As protests by young people calling for an end to police brutality, extortion and extrajudicial killings continue to rock several of its largest cities, Nigeria’s federal government said on Thursday that it plans to commission a judicial panel to investigate police brutality in the West-African country. The government said that it also plans to launch a special fund to compensate victims of brutality.
The Vice-President’s spokesperson Laolu Akande said the National Executive Council has set up a panel to investigate police brutality in the country and launched a special trust fund to compensate all victims of police brutality.
“Judicial panels of inquiry formed to investigate police brutality in all states and FCT. Council also directs special funds in all states to compensate victims of brutality. States, FCT to form security and human rights committee,” Mr Akande said.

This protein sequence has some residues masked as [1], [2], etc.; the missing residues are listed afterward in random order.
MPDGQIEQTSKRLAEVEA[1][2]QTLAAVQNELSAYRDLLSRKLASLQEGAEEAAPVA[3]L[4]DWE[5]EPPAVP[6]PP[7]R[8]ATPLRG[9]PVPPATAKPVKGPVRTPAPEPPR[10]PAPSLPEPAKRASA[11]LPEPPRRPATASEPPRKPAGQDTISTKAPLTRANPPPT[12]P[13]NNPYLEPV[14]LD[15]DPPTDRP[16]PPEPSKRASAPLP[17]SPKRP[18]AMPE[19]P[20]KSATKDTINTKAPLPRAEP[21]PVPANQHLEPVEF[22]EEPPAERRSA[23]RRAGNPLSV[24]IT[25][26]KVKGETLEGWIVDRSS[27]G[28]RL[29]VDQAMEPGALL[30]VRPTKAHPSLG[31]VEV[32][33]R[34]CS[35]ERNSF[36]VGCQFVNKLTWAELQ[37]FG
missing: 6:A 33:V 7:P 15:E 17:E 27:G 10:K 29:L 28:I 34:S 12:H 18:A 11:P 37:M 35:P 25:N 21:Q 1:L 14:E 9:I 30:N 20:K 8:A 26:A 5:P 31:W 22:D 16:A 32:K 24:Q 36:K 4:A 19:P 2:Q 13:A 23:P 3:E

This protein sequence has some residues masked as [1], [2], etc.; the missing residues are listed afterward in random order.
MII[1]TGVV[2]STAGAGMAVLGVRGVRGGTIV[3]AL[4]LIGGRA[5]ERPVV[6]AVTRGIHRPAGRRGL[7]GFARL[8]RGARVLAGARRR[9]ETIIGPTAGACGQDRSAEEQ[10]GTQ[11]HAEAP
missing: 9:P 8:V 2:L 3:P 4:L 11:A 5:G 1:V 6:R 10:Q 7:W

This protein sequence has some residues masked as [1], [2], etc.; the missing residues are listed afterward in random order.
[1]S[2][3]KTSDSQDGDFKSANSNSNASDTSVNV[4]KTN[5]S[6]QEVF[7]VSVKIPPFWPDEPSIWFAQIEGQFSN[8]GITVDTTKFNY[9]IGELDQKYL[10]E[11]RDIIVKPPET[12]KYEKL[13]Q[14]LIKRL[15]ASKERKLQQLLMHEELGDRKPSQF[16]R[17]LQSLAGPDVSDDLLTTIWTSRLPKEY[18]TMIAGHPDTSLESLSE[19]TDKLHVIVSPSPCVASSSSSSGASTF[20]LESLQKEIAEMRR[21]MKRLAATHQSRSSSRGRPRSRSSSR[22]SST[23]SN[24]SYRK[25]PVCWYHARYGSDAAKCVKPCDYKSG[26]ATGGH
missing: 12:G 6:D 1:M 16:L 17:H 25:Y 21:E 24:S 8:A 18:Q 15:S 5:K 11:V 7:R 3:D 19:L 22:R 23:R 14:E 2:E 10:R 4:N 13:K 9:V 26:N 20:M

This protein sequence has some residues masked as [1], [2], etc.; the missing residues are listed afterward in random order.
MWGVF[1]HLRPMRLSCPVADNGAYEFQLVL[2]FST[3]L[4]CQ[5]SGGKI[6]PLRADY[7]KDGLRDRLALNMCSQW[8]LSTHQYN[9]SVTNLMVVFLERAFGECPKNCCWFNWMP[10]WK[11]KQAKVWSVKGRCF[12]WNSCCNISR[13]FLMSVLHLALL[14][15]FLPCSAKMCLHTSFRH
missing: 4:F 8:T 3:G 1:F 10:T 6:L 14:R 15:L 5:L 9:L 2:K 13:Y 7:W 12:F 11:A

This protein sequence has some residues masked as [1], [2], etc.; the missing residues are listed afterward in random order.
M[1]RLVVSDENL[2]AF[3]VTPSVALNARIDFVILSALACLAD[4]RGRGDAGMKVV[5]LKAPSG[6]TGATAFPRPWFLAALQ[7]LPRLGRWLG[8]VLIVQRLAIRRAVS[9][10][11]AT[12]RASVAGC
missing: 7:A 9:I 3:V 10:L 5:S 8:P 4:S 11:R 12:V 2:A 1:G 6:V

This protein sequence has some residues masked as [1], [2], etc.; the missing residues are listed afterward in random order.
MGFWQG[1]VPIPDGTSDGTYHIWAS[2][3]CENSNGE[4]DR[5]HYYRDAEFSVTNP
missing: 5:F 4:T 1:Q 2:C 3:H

The unprecedent move came amidst continued protests by young Nigerians in many states across the country demanding the dissolution of the Special Anti-Robbery Squad (SARS) of the Nigerian police, which has been accused of several heinous crimes across the country.
While the leadership of the Nigeria Police Force has acceded to some of the protesters demands by disbanding the SARS unit and replacing it with a new unit called Special Weapons and Tactics (SWAT), the protesters have called for wider reforms to ensure that the proposed changes are not cosmetic.
Protesters have continued to mobilize across major cities such as Lagos, the Federal Capital Territory, Kano, Kaduna and Port Harcourt.